Track record & returns of ILS managers key to investors, says survey

ORIGINAL PUBLICATION HERE

Responses to a recent survey of investors in the insurance-linked securities (ILS) sector highlight the importance of track record and manager performance when selecting an alternative investment manager, although size and AuM are not deemed as important as you might think.

A recent survey that canvassed mostly asset managers, foundations/endowments and pensions funds, but also funds of funds and insurers that do currently, or could potentially allocate to the ILS market highlights the importance of track record when choosing an ILS manager.

Produced by Clear Path Analysis, results from the survey were published in a report, and shows that when selecting an ILS manager investors value track record and top quartile returns as the most important factors.

Korea Post Savings launches search for ILS fund manager

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Korea Post Savings, a South Korean government backed savings entity linked to the countries state-run postal service, has launched an RFP process to find an insurance-linked securities (ILS) manager to allocate funds to.

Korea Post Savings is one of the largest investment groups in South Korea, overseeing somewhere around US$90 billion of assets and is considered akin to a sovereign wealth fund. It manages savings for citizens of the country, with its Postal Insurance unit managing portfolios of equities, fixed income, hedge funds and other alternatives.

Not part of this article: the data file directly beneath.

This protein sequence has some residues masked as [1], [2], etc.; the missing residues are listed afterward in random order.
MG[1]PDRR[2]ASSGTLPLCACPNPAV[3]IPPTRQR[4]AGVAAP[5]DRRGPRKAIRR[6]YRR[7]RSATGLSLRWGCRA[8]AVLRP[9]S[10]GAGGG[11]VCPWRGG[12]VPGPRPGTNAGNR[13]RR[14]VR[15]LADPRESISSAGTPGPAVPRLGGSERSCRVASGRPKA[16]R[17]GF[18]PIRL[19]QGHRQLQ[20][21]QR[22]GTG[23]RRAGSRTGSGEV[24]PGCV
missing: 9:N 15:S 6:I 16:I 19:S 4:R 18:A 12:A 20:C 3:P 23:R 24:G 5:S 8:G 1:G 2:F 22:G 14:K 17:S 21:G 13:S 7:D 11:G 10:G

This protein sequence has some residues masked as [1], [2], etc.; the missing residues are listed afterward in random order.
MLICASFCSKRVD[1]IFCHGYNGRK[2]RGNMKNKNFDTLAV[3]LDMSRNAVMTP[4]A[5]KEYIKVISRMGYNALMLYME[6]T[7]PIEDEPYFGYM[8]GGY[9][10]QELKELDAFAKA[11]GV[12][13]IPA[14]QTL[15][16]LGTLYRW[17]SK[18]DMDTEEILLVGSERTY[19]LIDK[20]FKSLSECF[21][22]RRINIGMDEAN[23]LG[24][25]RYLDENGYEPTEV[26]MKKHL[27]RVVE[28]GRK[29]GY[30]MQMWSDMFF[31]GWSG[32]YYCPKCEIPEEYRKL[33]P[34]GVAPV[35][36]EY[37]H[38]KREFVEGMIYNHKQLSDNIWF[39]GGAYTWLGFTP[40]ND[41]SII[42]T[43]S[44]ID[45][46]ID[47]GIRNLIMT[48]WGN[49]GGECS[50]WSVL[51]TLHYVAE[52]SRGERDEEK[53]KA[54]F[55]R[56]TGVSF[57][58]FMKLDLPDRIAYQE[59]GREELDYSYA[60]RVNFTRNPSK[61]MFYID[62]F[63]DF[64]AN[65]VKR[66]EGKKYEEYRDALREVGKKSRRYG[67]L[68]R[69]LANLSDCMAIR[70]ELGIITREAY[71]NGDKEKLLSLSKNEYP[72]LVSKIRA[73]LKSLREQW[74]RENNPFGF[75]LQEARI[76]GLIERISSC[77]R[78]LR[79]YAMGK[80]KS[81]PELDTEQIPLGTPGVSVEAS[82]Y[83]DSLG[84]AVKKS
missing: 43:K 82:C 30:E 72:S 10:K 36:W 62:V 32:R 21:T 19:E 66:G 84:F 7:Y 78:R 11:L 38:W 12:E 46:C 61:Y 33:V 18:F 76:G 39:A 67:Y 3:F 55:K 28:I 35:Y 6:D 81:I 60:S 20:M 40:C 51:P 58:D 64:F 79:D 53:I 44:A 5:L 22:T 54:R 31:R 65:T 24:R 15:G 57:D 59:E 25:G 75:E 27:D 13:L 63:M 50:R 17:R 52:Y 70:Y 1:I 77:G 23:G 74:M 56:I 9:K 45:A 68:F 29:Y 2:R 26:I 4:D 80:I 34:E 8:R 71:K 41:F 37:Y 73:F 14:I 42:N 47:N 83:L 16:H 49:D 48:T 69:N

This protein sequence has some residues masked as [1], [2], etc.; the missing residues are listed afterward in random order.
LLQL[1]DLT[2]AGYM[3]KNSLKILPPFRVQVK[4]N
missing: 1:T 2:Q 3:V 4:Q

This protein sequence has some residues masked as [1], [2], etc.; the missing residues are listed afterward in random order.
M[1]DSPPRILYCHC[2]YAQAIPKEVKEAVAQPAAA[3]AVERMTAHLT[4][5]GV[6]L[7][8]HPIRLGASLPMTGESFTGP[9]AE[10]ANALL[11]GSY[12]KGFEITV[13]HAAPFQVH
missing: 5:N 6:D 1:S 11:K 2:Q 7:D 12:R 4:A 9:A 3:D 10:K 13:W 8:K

The investor has been diversifying its portfolio in recent years, shifting away from its traditional reliance on equities and bonds, moving into asset classes such as real estate, hedge funds and other alternatives.

Nuclear liability risks ILS deal transacted on a direct insurance basis

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Artemis understands from sources that a ground breaking insurance-linked security (ILS) transaction has been completed featuring nuclear plant liability risks that were transferred direct to an investor in a private cat bond-like format.

We’re told that the arrangement featured an ILS investor working directly with owners of nuclear power plants, entering into a risk transfer contract structured using a debt instrument to enable it to take on risks associated with nuclear incidents, across a number of plant locations.

The structure is really an ultimate net loss type trigger, we understand, with default of the debt investment, and so payouts, based on an event occurring at one of a number of nuclear power plant locations that causes liability to arise, or the default of the issuer.

Cat bonds an attractive asset for EU insurers in a Solvency II world

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Investing in catastrophe bonds is viewed as an attractive investment by some primary insurance companies, with the implementation of Solvency II meaning the assets can have certain capital benefits, depending on an insurers profile.

For a primary insurance firm which does not carry too much catastrophe risk on its balance-sheet, an investment in pure catastrophe risk can be seen as an attractive proposition, as under the Solvency II rules for capital requirements can mean that cat bonds do not attract a significant capital charge.